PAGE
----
Solliance recently announced that a collaboration with the M2N group of RenÃ© Janssen at University of Technology Eindhoven has resulted in two world-records for 4T perovskite tandems.
The partners reported that they further optimized the wide-bandgap (1.69eV) perovskite cells with high near-infrared transparency for 4T tandem applications. The perovskite cell has reached a stabilized efficiency of 17.8% during 5-min maximum-power-point tracking. In combination with the Panasonic silicon bottom cell, a new world-record 4T perovskite/Si tandem efficiency of 29.2% was realized.
Solliance partners TNO, imec/EnergyVille and the Eindhoven University of Technology, have reported a 18.6% efficient highly near infrared transparent perovskite solar cell. When combined in a four terminal tandem configuration with an efficient Panasonic crystalline silicon (c-Si) cell or with a MiasolÃ© flexible CIGS cell, the configuration delivered new record power conversion efficiencies of 28.7% and 27.0%, respectively.
The researchers explained that four terminal tandems allow to build on experience and practices already available in the industry. In addition, four terminal perovskite/c-Si tandems can be applied broadly and are, for example, very beneficial in combination with bifacial c-Si solar cells which, depending on the actual albedo, can readily achieve a total power generation density as high as 320 W/mÂ².
Solliance and U.S-based MiaSolÃ© announced a new record - power conversion efficiency of 26.5% on a tandem solar cell that combined a top rigid semi-transparent perovskite solar cell with a bottom flexible copper indium gallium selenide (CIGS) cell.
This impressive efficiency was achieved by optimizing the bandgap and the efficiency of both the rigid semi-transparent perovskite top cell and the flexible CIGS bottom cell. The CIGS was roll to roll produced on steel foil, with a power conversion efficiency of 20.0%.
Scientists from Hasselt University, imec, VITO, EnergyVille and international partners within the PERCISTAND consortium have announced that they achieved an energy efficiency of 25% with a thin-film solar cell.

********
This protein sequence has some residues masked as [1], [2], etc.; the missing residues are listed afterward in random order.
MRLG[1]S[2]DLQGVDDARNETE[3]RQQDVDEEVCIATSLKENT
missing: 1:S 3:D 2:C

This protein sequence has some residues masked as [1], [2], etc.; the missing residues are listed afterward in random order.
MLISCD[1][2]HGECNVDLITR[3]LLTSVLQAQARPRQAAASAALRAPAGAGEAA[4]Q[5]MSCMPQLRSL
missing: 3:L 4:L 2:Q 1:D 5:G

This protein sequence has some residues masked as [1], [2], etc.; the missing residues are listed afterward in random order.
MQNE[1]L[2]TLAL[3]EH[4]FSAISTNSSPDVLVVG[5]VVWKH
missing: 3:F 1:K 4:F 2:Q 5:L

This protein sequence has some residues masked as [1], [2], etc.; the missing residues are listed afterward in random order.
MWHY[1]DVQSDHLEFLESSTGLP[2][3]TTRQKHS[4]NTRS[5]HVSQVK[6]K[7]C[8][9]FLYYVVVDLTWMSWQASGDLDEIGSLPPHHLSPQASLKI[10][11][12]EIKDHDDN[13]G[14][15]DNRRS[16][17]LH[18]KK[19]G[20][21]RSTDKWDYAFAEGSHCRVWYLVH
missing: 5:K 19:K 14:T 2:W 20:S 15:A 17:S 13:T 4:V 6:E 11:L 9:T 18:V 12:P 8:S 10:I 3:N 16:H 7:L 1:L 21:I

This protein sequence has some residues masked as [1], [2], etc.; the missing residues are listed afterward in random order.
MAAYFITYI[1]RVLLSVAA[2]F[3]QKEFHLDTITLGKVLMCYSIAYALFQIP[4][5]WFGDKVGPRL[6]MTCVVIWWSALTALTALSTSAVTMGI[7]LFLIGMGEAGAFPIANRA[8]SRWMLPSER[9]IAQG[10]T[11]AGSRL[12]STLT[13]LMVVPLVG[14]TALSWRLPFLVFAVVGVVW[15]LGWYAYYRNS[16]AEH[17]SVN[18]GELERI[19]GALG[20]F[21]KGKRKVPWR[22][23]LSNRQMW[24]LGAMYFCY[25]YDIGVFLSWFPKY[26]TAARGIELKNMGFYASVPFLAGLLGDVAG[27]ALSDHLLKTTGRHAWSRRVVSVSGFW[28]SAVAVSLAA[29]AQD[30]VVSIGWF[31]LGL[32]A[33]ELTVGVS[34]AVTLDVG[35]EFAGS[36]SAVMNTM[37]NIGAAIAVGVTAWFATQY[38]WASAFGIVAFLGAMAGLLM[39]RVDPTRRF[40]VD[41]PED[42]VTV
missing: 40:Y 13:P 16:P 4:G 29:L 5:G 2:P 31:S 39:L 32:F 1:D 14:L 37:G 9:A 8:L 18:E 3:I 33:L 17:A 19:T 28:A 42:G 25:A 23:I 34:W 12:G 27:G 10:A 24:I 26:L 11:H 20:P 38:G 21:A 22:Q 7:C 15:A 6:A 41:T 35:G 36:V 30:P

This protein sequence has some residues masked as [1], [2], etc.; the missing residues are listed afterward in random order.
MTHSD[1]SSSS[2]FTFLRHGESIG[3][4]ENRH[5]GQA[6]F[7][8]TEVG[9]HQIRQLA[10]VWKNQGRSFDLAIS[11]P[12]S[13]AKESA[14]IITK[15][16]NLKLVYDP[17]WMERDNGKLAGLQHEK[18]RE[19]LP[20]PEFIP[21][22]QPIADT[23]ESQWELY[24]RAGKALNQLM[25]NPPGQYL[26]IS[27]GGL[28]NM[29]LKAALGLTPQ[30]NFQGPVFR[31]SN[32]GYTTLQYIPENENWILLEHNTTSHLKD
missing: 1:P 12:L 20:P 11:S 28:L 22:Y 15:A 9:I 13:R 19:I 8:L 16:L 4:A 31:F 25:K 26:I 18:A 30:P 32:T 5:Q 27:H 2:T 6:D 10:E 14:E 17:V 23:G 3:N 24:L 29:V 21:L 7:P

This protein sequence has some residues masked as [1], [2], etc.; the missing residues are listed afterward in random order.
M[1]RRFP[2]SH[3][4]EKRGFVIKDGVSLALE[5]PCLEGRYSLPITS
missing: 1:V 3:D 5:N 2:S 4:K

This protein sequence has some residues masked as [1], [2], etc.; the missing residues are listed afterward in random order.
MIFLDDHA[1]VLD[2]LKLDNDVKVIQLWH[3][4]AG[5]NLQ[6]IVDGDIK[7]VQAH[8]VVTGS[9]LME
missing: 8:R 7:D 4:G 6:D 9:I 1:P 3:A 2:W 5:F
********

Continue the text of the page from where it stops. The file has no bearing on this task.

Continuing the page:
Bart Vermang, coordinator within the PERCISTAND consortium, describes the development of thin-film solar cells as 'Pioneering'. The consortium, which partly consists of the collaborations within EnergyVille and Solliance, has succeeded in achieving a record energy efficiency with thin film solar cells. 'We've achieved an energy efficiency of 25 percent for the first time, which is just as much energy as a traditional solar cell can generate on a day-to-day basis. And we haven't yet reached the upper limit of our thin-film solar cells.'
In what is said to be a "major milestone toward commercialization", Solliance partners TNO, imec and the Eindhoven University of Technology demonstrated encapsulated perovskite solar modules fabricated using industrial processes that withstand three established lifetime tests, i.e. the light soak test, the damp-heat test and the thermal cycling test. It is for the first time this milestone is passed with scaled perovskite solar modules prepared by research organizations.
The efficiency and versatility of perovskite solar modules has generated a lot of interest in this novel solar energy technology. However, concerns have been raised about the stability of perovskite solar modules since the early devices, reported a decade ago, were only stable for minutes. By passing three rigorous aging tests, Solliance and its industrial partners take a major step towards commercialization of this novel solar technology.
For the purpose of decarbonizing the energy-mix, which is becoming a priority challenge for European countries among others, European universities, research institutes and industries involved in the development of perovskite technologies have agreed on the creation of a collaborative platform: the EPKI.
This initiative is dedicated to gathering all significant parties working in this field and is pursuing the following objectives:
- Raise the awareness on perovskite based photovoltaics by conveying a common vision through the editing of a common European perovskite whitepaper,
- Support and initiate next generation PV industrial initiatives,
- Facilitate joint-research programs and synergies among universities, institutes and companies.